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Traders’ body calls for probe into Chinese investment in Flipkart, Paytm, Zomato and 138 other Indian start-ups

India, China
Credit: Aditi Agrawal

Confederation of All India Traders (CAIT) has asked the Minister of Commerce and Industry Piyush Goyal to investigate Chinese investments into 141 Indian start-ups including Flipkart, Paytm, Ola, Swiggy, Zomato, Byju’s, Udaan, Practo, ShareChat, Oyo Rooms, DailyHunt, MX Player, GOQii, Quikr, MyGate and Hike. The traders’ body has called these investments “a strategic move of China to command Indian innovations & technology and other vital sectors in a clandestine manner”. It has further suggested that all overseas investments in futures should be ”through Government route” and not the “automatic route”.

CAIT has asked the government to investigate the following aspects of Chinese investments into the 141 Indian start-ups:

  • Level of Chinese investment control ration in Indian companies
  • Location of data collected by these companies (India or abroad) and the security and safety precautions taken to store data
  • Use of Chinese technology by these companies, and if yes, the extent of such usage
  • Whether the Chinese technology used by the start-ups has any “inbuilt spying technology”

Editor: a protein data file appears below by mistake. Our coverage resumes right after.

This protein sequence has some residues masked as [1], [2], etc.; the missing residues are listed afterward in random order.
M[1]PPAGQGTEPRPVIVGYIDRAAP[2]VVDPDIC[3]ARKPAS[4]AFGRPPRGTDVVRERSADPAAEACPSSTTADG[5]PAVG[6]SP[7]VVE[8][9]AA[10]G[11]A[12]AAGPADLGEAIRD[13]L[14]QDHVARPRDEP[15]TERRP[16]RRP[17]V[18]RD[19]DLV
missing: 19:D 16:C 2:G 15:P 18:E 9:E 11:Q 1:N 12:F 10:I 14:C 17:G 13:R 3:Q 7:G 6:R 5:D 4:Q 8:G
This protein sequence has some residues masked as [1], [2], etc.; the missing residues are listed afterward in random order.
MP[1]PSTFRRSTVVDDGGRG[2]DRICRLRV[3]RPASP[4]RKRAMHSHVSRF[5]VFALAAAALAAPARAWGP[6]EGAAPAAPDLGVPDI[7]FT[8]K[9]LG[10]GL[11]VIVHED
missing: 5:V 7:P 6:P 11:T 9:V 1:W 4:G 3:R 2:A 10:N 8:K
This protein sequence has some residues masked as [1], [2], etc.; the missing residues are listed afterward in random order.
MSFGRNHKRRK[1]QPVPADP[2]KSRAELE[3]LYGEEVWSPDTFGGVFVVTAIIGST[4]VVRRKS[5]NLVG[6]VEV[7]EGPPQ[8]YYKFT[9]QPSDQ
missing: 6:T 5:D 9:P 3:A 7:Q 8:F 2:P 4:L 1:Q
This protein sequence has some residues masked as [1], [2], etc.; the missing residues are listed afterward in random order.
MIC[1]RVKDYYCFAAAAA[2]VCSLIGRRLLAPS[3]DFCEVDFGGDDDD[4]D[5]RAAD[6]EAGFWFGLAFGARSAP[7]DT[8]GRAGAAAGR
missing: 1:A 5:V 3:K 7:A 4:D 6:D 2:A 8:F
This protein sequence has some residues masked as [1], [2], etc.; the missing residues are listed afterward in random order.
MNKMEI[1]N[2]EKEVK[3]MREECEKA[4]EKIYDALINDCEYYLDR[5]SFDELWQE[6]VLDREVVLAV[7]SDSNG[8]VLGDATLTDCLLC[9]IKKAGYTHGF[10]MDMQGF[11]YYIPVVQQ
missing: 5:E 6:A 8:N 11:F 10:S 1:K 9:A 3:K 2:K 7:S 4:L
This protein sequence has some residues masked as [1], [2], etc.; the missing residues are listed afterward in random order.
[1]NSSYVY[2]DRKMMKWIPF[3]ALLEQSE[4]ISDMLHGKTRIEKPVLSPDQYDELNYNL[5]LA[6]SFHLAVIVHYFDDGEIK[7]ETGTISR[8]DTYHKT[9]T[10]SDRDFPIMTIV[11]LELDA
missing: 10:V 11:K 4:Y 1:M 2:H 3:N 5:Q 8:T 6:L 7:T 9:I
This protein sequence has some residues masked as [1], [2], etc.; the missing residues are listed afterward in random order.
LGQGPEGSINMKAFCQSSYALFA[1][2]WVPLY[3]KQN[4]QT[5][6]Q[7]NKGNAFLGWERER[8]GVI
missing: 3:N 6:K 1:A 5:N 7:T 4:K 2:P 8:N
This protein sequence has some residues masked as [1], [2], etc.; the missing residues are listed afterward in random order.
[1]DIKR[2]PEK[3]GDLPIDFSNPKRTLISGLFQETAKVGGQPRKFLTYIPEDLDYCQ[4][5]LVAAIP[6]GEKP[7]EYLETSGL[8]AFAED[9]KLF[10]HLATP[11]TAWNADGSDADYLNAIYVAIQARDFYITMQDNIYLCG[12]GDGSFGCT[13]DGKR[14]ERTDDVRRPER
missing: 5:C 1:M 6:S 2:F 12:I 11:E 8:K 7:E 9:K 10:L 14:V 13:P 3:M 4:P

A number of these start-ups are backed by prominent Chinese investors such as Tencent (Flipkart, MyGate, Byju’s, Udaan, Practo, Policybazaar, Gaana, MX Player, Hike), Alibaba (Paytm, Snapdeal), Ant Financial (Zomato, Paytm), and Alibaba Capital (Bigbasket). Embattled TikTok owner ByteDance also has a 16.8% stake in news aggregator Dailyhunt.

The traders’ body has alleged that China engages in espionage through a number of tactics including cyber spying, signal intelligence, and monitoring dissidents. Citing “information in the public domain”, it has also alleged that China uses Chinese intelligence services, state-owned enterprises, private companies, graduate students and researchers for “stealing innovation” and “going after cost and pricing information, internal strategy documents”.

Calling it a “planned strategy” to acquire “vital data of Indian people” and an “exercise” to dominate Indian economic centres, CAIT has asked the government to investigate the business models of such companies and to put information about “any Chinese investment in any Indian venture” in the public domain.

The complete list of 141 start-ups as shared by CAIT is available here.

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